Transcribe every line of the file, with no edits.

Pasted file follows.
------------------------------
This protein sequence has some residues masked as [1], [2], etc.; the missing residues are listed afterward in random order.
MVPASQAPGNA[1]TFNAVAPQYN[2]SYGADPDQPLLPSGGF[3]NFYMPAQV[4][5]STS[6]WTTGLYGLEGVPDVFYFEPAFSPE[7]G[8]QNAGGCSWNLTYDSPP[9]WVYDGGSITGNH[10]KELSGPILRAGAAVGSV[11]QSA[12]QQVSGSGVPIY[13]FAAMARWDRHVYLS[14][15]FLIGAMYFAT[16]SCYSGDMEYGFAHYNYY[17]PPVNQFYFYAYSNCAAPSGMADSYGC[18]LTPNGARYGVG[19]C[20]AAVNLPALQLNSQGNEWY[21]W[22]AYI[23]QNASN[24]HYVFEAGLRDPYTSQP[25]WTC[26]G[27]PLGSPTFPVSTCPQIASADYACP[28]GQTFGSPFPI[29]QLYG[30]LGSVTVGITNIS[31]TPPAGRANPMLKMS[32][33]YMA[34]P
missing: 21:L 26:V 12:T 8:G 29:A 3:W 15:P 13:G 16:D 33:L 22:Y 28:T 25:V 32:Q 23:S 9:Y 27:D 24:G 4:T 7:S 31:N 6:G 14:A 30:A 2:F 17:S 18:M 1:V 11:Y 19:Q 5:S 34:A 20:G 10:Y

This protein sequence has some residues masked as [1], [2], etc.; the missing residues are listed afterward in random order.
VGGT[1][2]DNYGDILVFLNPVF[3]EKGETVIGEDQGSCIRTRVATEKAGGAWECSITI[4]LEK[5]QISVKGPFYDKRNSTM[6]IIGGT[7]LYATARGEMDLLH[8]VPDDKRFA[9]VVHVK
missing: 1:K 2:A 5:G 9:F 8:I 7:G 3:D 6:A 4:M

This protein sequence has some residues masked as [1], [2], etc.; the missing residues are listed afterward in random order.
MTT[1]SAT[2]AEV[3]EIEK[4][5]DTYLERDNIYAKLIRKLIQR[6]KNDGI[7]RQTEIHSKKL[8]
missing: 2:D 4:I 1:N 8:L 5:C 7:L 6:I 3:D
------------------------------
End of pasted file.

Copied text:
This protein sequence has some residues masked as [1], [2], etc.; the missing residues are listed afterward in random order.
MVPASQAPGNA[1]TFNAVAPQYN[2]SYGADPDQPLLPSGGF[3]NFYMPAQV[4][5]STS[6]WTTGLYGLEGVPDVFYFEPAFSPE[7]G[8]QNAGGCSWNLTYDSPP[9]WVYDGGSITGNH[10]KELSGPILRAGAAVGSV[11]QSA[12]QQVSGSGVPIY[13]FAAMARWDRHVYLS[14][15]FLIGAMYFAT[16]SCYSGDMEYGFAHYNYY[17]PPVNQFYFYAYSNCAAPSGMADSYGC[18]LTPNGARYGVG[19]C[20]AAVNLPALQLNSQGNEWY[21]W[22]AYI[23]QNASN[24]HYVFEAGLRDPYTSQP[25]WTC[26]G[27]PLGSPTFPVSTCPQIASADYACP[28]GQTFGSPFPI[29]QLYG[30]LGSVTVGITNIS[31]TPPAGRANPMLKMS[32][33]YMA[34]P
missing: 21:L 26:V 12:T 8:G 29:A 3:W 15:P 13:G 16:D 33:L 22:Y 28:T 25:V 32:Q 23:S 9:Y 27:D 24:G 4:T 7:S 31:N 6:G 14:A 30:A 2:F 17:S 18:M 1:V 11:Y 19:Q 5:S 34:A 20:G 10:Y

This protein sequence has some residues masked as [1], [2], etc.; the missing residues are listed afterward in random order.
VGGT[1][2]DNYGDILVFLNPVF[3]EKGETVIGEDQGSCIRTRVATEKAGGAWECSITI[4]LEK[5]QISVKGPFYDKRNSTM[6]IIGGT[7]LYATARGEMDLLH[8]VPDDKRFA[9]VVHVK
missing: 1:K 2:A 5:G 9:F 8:I 7:G 3:D 6:A 4:M

This protein sequence has some residues masked as [1], [2], etc.; the missing residues are listed afterward in random order.
MTT[1]SAT[2]AEV[3]EIEK[4][5]DTYLERDNIYAKLIRKLIQR[6]KNDGI[7]RQTEIHSKKL[8]
missing: 2:D 4:I 1:N 8:L 5:C 7:L 6:I 3:D